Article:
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    The commentary on 10:4 - this is not prohibited isn't referring to the lighting, which is prohibited, but to enjoying it בדיעבד – JNF Aug 12 '13 at 14:44
  • @JNF - Yes, indeed, you are 100% correct! My translation was faulty: I overlooked the fact that הוסק is a hophal! – Shimon bM Aug 13 '13 at 1:11
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Terumot 10:4 is speaking of a case of דיעבד. You shouldn't do it - but if you did you can eat the bread.

Burning Teruma is actually not permissible, as long as the Teruma is tahor. If it becomes tame - that's a whole different story.

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  • That seems the most sensible way to understand it, and is what I would have thought as well were it not explicitly contradicted by both the Bartenura and Kehati (quoted above), who say that the burning was not an issur in the first place. – Shimon bM Aug 12 '13 at 1:56
  • Explicitly contradicted? Not in my version... – JNF Aug 12 '13 at 7:23
  • I don't know what that statement means. I shared what both the Bartenura and Kehati had to say in my question. If your version of their commentaries is different to mine, that would be truly astonishing, but if you're simply understanding them differently than I am then I think you should explain how you're doing so. As it is, your answer conflicts with how I translated the Bartenura and Kehati; if you take issue with my translation, please explain why. – Shimon bM Aug 12 '13 at 14:33
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There are two status of Teruma. Teruma Tehora and Teruma Temea. See Sheviit 8.2.

For an Israel who used against the law Teruma, he needs to pay his consommation of Teruma to the Kohen equally for Tehora and Temea. See Terumot 1.6. If he eats teruma temea, he pays keren and chomesh despite that the Kohen cannot eat it. But for the Kohen they are different. E.g. oil of T. Tehora is prohibited for lighting but T. Temea is permitted.

The Mishna Terumot 11.10 addresses the laws of Teruma Temea. It's permitted for a Kohen to profit from it's burning, light and heat. If he profits, there is no loss for him if and Israel also profits. But an Israel is prohibited to use it for himself.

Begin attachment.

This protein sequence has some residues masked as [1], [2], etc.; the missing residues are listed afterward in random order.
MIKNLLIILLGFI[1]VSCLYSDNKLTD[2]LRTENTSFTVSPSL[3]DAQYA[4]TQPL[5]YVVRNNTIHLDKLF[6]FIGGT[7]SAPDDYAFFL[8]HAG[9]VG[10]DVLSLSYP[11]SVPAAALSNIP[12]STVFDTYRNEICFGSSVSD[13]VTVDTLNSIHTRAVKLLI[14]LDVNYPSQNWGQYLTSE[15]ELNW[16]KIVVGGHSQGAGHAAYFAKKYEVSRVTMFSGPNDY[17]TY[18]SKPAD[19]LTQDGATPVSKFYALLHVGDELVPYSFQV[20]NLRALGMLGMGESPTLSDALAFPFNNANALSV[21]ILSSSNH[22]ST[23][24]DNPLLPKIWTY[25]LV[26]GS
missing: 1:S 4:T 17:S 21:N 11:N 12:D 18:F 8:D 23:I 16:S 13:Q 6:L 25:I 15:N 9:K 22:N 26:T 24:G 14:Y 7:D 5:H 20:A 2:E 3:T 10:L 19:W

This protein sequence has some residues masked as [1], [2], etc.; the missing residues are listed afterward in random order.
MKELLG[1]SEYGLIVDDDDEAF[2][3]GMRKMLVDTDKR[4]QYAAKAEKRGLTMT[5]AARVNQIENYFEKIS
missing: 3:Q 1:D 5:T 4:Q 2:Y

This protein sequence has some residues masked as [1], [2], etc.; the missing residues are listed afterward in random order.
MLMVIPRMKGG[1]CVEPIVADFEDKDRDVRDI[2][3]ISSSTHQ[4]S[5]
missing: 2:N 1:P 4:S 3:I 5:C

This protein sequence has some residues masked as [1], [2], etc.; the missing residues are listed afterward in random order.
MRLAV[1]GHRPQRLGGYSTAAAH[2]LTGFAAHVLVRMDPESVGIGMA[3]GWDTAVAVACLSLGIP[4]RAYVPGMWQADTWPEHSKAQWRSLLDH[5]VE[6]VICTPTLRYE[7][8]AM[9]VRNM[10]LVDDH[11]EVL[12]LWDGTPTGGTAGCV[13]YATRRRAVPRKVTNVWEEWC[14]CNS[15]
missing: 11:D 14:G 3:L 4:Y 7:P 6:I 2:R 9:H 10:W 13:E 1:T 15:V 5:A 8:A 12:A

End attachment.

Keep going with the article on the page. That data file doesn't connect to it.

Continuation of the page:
The Mishna Terumot 10.4 deals with two issues, is the bread allowed despite it's a result of a profit from burning teruma tehora? Is the bread permitted for a non kohen despite that it contains "odor" of Teruma. The Bartenura explains that teruma is not prohibited from hanaa. He doesn't say that it's prohibited only from achila. Indeed the Teruma has permission for the Kohen, even if it is Tame. So an Israel who profits from the Teruma needs to pay and this he has a debt, no consequences for the results of his profit. Burning is not ok, it's prohibited, and if he is Israel he needs to pay keren and chomesh. But he has not to destroy the bread or the oven.

There is a problem of homonimy. The classic concept of Isur Hanaa is prohibited for everyone, the direct result of some action made with it is also prohibited, as for a meal that was cooked by the burning of Orla which is prohibited from Hanaa. Because the benefit of the "wood" is directly effective on the meal. Every profit is absolutely prohibited for everyone. This is not the case of Shemen Serefa or Karshine Teruma.

In 11.10 they say that an Israel has a prohibition to use Teruma Temea as he has for Tehora. But a Kohen, has permission to eat Tehora and not to burn, see Sheviit 8.2. But he has a permission to burn Temea and to profit from this burning. The oil of Teruma Temea is therefore generally called in Mishna "Shemen Serefa".